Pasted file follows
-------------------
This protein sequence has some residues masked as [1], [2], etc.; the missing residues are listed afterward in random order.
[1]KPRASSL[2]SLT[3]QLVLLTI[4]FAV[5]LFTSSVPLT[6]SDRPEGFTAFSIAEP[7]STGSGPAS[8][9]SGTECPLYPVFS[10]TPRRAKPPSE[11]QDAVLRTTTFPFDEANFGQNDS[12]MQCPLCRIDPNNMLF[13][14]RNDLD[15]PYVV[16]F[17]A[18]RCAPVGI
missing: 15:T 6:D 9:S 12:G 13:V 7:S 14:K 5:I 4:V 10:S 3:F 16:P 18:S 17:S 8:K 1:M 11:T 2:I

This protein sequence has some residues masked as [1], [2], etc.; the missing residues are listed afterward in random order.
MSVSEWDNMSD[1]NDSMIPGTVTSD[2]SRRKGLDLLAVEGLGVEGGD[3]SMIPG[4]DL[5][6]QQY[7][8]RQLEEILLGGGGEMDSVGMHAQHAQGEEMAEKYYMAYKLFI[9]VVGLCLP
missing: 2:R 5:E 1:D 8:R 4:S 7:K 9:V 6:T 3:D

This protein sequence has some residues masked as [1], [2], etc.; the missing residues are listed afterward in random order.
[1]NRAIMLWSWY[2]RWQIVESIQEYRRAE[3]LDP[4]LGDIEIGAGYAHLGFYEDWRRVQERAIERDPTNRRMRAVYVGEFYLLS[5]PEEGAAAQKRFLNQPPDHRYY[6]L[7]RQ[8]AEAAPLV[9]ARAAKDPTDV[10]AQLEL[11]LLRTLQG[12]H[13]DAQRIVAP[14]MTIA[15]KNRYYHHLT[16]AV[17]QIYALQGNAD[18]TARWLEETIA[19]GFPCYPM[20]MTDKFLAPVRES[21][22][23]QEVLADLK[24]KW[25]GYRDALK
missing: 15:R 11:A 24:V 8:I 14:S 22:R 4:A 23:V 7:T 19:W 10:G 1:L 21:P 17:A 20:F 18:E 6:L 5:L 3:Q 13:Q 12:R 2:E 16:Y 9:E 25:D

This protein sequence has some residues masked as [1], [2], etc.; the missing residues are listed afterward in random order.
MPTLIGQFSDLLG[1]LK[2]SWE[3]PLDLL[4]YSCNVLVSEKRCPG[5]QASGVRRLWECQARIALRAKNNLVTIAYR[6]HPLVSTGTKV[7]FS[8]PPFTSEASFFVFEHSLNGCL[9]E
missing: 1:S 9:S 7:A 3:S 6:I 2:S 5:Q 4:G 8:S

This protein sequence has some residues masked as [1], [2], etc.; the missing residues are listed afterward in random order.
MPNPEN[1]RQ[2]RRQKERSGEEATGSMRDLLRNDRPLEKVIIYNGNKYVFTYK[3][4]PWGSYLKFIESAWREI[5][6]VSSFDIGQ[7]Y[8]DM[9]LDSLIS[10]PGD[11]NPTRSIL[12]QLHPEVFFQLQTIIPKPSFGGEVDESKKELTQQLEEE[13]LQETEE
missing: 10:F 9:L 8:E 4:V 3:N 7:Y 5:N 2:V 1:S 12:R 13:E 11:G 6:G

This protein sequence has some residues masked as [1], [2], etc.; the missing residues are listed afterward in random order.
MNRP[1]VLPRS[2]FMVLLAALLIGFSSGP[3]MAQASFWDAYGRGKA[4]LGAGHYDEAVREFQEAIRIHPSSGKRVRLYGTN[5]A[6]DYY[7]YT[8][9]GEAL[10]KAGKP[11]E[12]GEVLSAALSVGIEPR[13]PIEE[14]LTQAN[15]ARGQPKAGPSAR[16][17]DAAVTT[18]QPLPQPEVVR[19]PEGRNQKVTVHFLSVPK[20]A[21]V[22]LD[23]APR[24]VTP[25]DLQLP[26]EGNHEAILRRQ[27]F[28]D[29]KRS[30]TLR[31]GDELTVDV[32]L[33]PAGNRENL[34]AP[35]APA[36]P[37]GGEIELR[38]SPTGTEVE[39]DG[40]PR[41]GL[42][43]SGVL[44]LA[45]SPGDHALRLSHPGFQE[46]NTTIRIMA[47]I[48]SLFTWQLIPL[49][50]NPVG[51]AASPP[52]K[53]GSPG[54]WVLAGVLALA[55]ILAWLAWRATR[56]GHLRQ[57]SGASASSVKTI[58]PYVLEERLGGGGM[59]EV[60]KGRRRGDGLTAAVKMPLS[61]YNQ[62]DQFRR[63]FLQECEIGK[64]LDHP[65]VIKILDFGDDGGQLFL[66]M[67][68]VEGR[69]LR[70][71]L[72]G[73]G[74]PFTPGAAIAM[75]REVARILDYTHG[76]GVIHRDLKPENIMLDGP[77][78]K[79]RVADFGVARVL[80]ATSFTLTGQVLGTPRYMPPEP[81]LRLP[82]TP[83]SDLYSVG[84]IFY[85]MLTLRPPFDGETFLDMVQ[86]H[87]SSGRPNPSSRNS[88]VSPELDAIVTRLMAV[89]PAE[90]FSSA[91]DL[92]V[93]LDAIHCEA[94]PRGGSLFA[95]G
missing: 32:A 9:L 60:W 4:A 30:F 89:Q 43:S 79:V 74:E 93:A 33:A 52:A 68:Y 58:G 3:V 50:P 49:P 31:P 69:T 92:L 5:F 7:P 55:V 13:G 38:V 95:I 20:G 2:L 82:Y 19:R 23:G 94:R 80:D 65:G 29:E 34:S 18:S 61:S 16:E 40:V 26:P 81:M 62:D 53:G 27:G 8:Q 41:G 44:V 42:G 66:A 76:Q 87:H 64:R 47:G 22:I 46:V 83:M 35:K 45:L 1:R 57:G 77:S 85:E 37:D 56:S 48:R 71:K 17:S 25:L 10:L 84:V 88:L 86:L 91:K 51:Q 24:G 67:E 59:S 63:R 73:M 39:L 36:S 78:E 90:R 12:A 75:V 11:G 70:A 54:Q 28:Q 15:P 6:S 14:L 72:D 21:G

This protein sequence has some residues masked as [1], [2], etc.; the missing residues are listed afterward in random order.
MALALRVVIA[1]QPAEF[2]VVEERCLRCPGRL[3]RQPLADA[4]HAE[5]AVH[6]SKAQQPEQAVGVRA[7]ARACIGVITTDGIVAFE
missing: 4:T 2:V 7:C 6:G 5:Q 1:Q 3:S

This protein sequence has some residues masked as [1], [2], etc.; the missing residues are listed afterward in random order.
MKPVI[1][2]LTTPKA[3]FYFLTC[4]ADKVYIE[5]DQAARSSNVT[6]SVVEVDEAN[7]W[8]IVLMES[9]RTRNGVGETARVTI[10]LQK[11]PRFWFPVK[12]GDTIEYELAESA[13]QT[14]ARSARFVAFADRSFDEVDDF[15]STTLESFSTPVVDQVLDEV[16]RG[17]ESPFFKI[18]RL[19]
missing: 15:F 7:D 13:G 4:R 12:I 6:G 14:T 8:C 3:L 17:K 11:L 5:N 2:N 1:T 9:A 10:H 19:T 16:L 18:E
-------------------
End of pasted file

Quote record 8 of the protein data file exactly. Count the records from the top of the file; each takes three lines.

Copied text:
This protein sequence has some residues masked as [1], [2], etc.; the missing residues are listed afterward in random order.
MKPVI[1][2]LTTPKA[3]FYFLTC[4]ADKVYIE[5]DQAARSSNVT[6]SVVEVDEAN[7]W[8]IVLMES[9]RTRNGVGETARVTI[10]LQK[11]PRFWFPVK[12]GDTIEYELAESA[13]QT[14]ARSARFVAFADRSFDEVDDF[15]STTLESFSTPVVDQVLDEV[16]RG[17]ESPFFKI[18]RL[19]
missing: 15:F 7:D 13:G 4:R 12:I 6:G 14:T 8:C 3:L 17:K 11:L 5:N 2:N 1:T 9:A 10:H 19:T 16:L 18:E